Plaza Wars

I recently returned from Merida, Mexico, having escaped wintry Boston for a warmer and lovelier place. A city built by Spanish conquistadors on the ruins of an older Maya town, Merida is constructed out of stones recycled from smashed buildings, including its cathedral, oldest in the Americas, built over the remains of a Maya temple. Franciscan and Dominican missionaries soon followed, imposing Catholicism on a conquered people. The conquest was brutal, the conversions forced, but in a surprisingly short time Jesus, and especially his mother Mary, became naturalized Mexicans.

According to the foundational legend, this naturalization process began in 1531, when a peasant named Juan Diego reported having a vision of a dark lady ("la morenita" as she came to be called) while climbing Tepeyac, a hill sacred to the Aztec mother goddess Tonantzin. Speaking in Nahuatl, la morenita told Juan not to be afraid, for she was his mother. To affirm the veracity of this apparition, the dark lady imprinted her image on his cloak, now revered as the divinely etched portrait of Nuestra Señora de Guadalupe. The image on that cloak, housed in a basilica on Tepeyac, remains the essential badge of Mexican identity. It is reproduced on haptic altars, baseball caps, bicep tattoos, and---according to the tabloides --- it re-occurs (miraculously) on shower curtains and burritos. Just as a new religion was grafted onto an old, so Guadalupe became the mestizo patroness of a mestizo people.

Despite the corruptions of the institutional church, and sometimes violent anti-clerical persecutions of secular governments, the mestizo Catholicism of Mexico has perdured, though such endurance was by no means inevitable. In nearby Cuba the official atheism of the early Castro Revolution effectively shut down the Catholic church for decades after the Revolution. For unlike Mexico, the Cuban church had never developed folk roots. It was always a bourgeois affair, with no Juan Diego, and no Nahuatl-speaking morenita. If not for the practitioners of Santeria and other Afro-Cuban religions, who have appropriated saint imagery for their own decidedly non-Catholic purposes, the churches of Cuba would be museums.

I noted Guadalupe images everywhere as I made my evening paseo to Parque Santiago, center of the barrio where I lived. Every barrio in the centro histórico has a similar plaza with a Catholic church, a fountain, a market, fast food eateries, and plenty of shaded benches for families, lovers, and occasional hustlers. Here I would sit many evenings, smoking my cohiba, watching neighbors pass the time, sell huipiles, kick balones de fútbol, steal kisses, eat panuchos, or casually slip into the 17th-century plaza church to join in vespers or light a candle before images of Guadalupe.

Across Merida, Mexico, and most of Latin America, plaza cultures offer a similar interplay of the sacred and the profane. They are the nuclei of what Ferdinand Tönnies (1877) called Gemeinschaft: cultures based on communal spaces where interpersonal relationships are defined on the basis of traditional social roles and common rituals. But as the contemporary history of Mexico suggests, religious traditions do have a shelf life, and, as I was to discover, plaza cultures are not immune to the transforming force of globalization, especially from El Norte (as the 19th-century dictator Porfirio Díaz presciently quipped, "Poor Mexico, so far from God, so close to the United States!")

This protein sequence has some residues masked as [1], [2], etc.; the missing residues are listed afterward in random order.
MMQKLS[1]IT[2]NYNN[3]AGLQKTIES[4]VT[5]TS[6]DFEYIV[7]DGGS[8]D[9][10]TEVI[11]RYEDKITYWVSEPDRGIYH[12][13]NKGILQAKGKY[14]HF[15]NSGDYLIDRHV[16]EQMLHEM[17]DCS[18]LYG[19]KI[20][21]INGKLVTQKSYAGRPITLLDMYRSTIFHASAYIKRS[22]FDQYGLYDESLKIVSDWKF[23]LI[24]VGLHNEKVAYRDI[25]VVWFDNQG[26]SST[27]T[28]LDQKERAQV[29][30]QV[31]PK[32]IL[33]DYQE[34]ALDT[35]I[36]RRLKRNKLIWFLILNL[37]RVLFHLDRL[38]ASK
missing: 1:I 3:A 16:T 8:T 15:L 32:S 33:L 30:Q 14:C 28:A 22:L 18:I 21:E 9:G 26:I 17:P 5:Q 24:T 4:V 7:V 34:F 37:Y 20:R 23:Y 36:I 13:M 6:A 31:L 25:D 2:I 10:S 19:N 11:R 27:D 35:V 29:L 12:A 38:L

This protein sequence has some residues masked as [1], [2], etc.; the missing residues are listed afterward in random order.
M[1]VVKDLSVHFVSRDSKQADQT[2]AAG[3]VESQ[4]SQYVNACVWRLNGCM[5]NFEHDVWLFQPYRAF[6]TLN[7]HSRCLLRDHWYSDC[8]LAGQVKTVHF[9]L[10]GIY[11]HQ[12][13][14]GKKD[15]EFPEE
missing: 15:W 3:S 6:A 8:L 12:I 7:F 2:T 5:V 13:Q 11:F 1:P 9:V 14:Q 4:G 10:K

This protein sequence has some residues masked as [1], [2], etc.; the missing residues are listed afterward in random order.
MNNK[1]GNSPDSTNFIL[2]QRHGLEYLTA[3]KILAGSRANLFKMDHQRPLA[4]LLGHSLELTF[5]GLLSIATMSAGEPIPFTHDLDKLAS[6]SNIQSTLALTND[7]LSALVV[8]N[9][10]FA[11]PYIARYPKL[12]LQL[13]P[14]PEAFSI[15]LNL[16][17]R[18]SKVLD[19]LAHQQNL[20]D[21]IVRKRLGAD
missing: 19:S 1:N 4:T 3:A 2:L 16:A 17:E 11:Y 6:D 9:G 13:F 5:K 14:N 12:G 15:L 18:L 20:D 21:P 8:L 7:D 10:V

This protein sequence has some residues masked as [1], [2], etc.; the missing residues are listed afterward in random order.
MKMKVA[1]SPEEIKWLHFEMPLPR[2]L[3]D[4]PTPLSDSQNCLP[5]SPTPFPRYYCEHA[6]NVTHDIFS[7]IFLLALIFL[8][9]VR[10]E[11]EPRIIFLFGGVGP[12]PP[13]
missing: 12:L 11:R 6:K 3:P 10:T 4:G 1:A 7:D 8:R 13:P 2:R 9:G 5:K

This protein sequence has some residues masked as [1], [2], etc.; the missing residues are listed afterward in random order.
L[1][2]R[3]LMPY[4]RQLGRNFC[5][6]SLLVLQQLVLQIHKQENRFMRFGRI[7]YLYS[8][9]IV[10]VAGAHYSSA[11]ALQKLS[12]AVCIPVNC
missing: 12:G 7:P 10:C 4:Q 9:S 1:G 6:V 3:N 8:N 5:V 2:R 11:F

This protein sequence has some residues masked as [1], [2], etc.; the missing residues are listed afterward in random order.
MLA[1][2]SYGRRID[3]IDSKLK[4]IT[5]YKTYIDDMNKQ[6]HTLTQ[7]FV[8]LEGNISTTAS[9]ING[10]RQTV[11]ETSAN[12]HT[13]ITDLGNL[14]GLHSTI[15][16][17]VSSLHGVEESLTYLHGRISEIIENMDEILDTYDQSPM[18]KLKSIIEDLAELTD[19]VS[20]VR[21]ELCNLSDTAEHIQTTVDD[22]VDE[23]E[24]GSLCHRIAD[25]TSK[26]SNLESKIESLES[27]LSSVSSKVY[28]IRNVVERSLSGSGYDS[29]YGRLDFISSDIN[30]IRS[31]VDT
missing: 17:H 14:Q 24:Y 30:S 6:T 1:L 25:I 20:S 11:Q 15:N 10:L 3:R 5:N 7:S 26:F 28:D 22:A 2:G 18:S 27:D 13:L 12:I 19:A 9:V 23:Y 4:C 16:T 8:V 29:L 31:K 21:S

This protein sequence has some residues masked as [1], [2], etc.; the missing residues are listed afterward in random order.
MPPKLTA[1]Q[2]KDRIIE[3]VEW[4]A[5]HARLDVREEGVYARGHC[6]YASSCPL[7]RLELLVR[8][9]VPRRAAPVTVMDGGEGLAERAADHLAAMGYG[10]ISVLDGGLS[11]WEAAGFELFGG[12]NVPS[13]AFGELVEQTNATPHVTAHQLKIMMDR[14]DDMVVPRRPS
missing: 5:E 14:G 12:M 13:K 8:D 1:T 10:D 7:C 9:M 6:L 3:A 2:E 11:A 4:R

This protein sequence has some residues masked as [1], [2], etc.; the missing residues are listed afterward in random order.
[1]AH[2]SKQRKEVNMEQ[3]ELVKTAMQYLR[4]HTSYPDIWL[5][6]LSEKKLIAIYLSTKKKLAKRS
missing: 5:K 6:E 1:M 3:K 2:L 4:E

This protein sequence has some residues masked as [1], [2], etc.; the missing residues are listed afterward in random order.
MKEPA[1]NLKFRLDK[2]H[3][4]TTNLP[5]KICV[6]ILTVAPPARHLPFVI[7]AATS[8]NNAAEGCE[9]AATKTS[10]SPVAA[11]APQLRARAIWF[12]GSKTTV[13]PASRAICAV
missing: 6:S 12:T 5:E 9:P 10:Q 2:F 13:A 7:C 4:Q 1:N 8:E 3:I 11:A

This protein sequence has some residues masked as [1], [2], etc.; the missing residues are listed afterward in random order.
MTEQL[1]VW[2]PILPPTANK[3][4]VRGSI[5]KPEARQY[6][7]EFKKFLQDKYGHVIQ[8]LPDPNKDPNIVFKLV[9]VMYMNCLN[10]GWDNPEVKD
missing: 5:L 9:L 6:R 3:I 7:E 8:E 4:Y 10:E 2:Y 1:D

On a final Saturday evening, usually the busiest of the week, I was shocked to discover a nearly empty plaza. Gigantic speakers had been set up on a sound stage, blasting treacly hymns for the spiritual uplift of a neighborhood audience they had managed to drive away. Instead, a dozen or so bused-in Maya "converts" were seated on folding chairs before a stage where an American preacher and his teenage son, Pentecostals out of Jesus-land U.S.A., harangued them with visions of hellfire, and pleadings to accept Jesus as their personal savior. Their preaching, in a Dixie-inflected Spanish, along with the eardrum blasting hymns, reverberated through a plaza they had effectively shut down.

Analogous wars are being waged across Latin America, plaza by plaza, usually with more success than the hostile takeover I had witnessed that night in Merida. An almost homogeneously Catholic continent is being transformed into a flourishing religious market place, with Pentecostalism posting huge gains (as it is doing in Africa, and in such 3rd World outliers as Orange County, California). More Latinos have converted to Evangelical Protestantism in the last quarter of the 20th century than in Europe during the century after the Reformation. What is being sold in this new religious market place besides sob inducing hymns and saccharine visions of Jesus? I would argue that it is Gesellschaft, the term social scientists use to describe a way of life utterly opposed to Gemeinschaft. A world where rational self-interest replaces traditional bonds of community, where human relations are impersonal and indirect. A world where malls---selling polyester shirts and Big Macs---replace the huipiles and panuchos sold in the plaza.

One might argue that one colonialism is simply replacing another. NAFTA capitalists vs Spanish friars, both in opposition to el Mundo Maya. But in the Gesellschaft there is no room for Guadalupe. No syncretism of the old with the new. No mestizo accommodations. A telling news item: in the 1990s Sergio von Helde, bishop of Brazil's largest Pentecostal church, went on TV to kick an icon of Our Lady of Aparecida, Brazil's equivalent to Guadalupe, all the while shouting "this is no saint. This is idol worship!" His iconoclasm caused a backlash, and the good bishop was eventually tried and convicted of "public disrespect for a religious symbol." As we used to say in the days of my rebellious youth, "la lucha continua."